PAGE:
Sessions Says He Will Recuse Himself from Clinton Matters
From the Anglo-French word 'recuser' (“to refuse”)
Recuse (“to remove (oneself) from participation to avoid a conflict of interest”) spiked in lookups on January 10th, following reports that Senator Jeff Sessions, recently nominated for the position of Attorney General, said he would recuse himself from matters pertaining to Hillary Clinton.
If confirmed as attorney general, Sen. Jeff Sessions would recuse himself from any Justice Department investigations of Hillary Clinton’s email practices or her family’s charitable foundation.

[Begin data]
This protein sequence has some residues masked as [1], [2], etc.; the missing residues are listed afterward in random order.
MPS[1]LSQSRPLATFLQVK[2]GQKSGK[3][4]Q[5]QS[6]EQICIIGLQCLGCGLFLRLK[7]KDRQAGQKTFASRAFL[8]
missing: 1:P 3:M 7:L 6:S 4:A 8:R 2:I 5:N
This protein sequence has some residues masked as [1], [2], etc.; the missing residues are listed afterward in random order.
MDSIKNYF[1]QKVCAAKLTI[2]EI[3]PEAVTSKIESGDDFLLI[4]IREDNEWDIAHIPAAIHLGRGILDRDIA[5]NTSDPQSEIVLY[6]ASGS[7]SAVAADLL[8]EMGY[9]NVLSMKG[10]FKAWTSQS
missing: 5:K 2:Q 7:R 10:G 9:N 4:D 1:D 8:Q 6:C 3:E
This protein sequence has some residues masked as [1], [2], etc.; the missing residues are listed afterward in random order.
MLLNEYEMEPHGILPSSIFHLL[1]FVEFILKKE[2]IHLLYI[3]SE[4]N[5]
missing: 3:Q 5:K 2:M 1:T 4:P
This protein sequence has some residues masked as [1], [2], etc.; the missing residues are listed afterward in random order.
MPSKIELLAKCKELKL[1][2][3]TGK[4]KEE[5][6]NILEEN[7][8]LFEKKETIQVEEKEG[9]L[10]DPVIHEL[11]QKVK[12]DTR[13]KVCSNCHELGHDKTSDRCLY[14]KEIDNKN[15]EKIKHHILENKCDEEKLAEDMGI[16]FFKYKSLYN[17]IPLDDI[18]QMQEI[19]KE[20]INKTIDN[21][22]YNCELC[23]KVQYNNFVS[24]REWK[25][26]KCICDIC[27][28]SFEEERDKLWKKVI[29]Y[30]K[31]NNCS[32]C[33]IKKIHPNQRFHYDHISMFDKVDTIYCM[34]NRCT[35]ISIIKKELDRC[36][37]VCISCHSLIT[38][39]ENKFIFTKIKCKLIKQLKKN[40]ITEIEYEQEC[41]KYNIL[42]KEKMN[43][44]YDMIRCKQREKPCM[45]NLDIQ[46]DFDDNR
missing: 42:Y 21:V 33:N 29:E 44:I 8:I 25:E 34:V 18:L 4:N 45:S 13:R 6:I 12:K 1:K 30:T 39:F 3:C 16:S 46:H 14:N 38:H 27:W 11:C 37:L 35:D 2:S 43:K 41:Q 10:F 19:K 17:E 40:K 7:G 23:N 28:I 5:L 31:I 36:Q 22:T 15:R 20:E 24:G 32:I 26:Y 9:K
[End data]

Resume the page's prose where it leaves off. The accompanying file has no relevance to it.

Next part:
—Matt Zapotosky and Sari Horwitz, The Washington Post, 10 Jan. 2017
Although recuse is an old word, dating back to the 14th century, the sense in which it is currently most common (and the one referenced above) is fairly recent. The original meanings of recuse were concerned with refusing or rejecting something, and when initially used in a judicial capacity had the meaning of “to challenge or object to (as a judge) as having prejudice or a conflict of interest.” It was not until the early 19th century that the word began to be used in with the meaning of “to disqualify oneself.”
Recuse comes to English from the Anglo-French word recuser (“to refuse”), and can be traced from there back to the Latin causari, meaning “to give a reason.”
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